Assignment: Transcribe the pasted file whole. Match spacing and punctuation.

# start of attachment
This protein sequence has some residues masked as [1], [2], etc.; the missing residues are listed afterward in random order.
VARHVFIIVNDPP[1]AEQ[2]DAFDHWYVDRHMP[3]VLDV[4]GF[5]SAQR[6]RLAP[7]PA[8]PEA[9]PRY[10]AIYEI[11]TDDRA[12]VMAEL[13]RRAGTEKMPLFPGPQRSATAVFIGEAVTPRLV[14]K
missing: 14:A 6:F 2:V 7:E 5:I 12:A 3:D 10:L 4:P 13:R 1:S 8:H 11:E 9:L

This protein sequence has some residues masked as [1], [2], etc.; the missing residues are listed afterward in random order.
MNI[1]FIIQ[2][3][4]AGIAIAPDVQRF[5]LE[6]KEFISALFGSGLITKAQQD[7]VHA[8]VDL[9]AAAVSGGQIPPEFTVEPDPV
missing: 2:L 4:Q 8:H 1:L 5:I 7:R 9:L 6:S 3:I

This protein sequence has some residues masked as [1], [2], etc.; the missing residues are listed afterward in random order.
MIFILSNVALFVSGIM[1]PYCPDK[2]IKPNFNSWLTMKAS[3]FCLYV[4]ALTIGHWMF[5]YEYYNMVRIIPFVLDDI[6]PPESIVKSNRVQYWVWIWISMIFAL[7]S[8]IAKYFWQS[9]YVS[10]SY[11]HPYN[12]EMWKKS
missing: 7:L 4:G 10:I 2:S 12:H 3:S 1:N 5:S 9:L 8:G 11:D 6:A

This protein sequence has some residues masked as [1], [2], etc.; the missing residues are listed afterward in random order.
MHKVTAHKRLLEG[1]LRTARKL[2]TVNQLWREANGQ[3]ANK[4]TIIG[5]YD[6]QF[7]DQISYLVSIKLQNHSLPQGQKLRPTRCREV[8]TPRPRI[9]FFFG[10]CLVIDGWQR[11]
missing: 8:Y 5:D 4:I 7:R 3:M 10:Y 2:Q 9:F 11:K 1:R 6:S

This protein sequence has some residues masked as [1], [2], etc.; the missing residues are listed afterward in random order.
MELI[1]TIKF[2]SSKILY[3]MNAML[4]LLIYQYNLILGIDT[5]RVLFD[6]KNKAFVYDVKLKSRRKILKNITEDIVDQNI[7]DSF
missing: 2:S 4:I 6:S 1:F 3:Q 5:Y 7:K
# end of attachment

This protein sequence has some residues masked as [1], [2], etc.; the missing residues are listed afterward in random order.
VARHVFIIVNDPP[1]AEQ[2]DAFDHWYVDRHMP[3]VLDV[4]GF[5]SAQR[6]RLAP[7]PA[8]PEA[9]PRY[10]AIYEI[11]TDDRA[12]VMAEL[13]RRAGTEKMPLFPGPQRSATAVFIGEAVTPRLV[14]K
missing: 14:A 6:F 2:V 7:E 5:I 12:A 3:D 10:L 4:P 13:R 1:S 8:H 11:E 9:L

This protein sequence has some residues masked as [1], [2], etc.; the missing residues are listed afterward in random order.
MNI[1]FIIQ[2][3][4]AGIAIAPDVQRF[5]LE[6]KEFISALFGSGLITKAQQD[7]VHA[8]VDL[9]AAAVSGGQIPPEFTVEPDPV
missing: 2:L 4:Q 8:H 1:L 5:I 7:R 9:L 6:S 3:I

This protein sequence has some residues masked as [1], [2], etc.; the missing residues are listed afterward in random order.
MIFILSNVALFVSGIM[1]PYCPDK[2]IKPNFNSWLTMKAS[3]FCLYV[4]ALTIGHWMF[5]YEYYNMVRIIPFVLDDI[6]PPESIVKSNRVQYWVWIWISMIFAL[7]S[8]IAKYFWQS[9]YVS[10]SY[11]HPYN[12]EMWKKS
missing: 7:L 4:G 10:I 2:S 12:H 3:S 1:N 5:S 9:L 8:G 11:D 6:A

This protein sequence has some residues masked as [1], [2], etc.; the missing residues are listed afterward in random order.
MHKVTAHKRLLEG[1]LRTARKL[2]TVNQLWREANGQ[3]ANK[4]TIIG[5]YD[6]QF[7]DQISYLVSIKLQNHSLPQGQKLRPTRCREV[8]TPRPRI[9]FFFG[10]CLVIDGWQR[11]
missing: 8:Y 5:D 4:I 7:R 3:M 10:Y 2:Q 9:F 11:K 1:R 6:S

This protein sequence has some residues masked as [1], [2], etc.; the missing residues are listed afterward in random order.
MELI[1]TIKF[2]SSKILY[3]MNAML[4]LLIYQYNLILGIDT[5]RVLFD[6]KNKAFVYDVKLKSRRKILKNITEDIVDQNI[7]DSF
missing: 2:S 4:I 6:S 1:F 3:Q 5:Y 7:K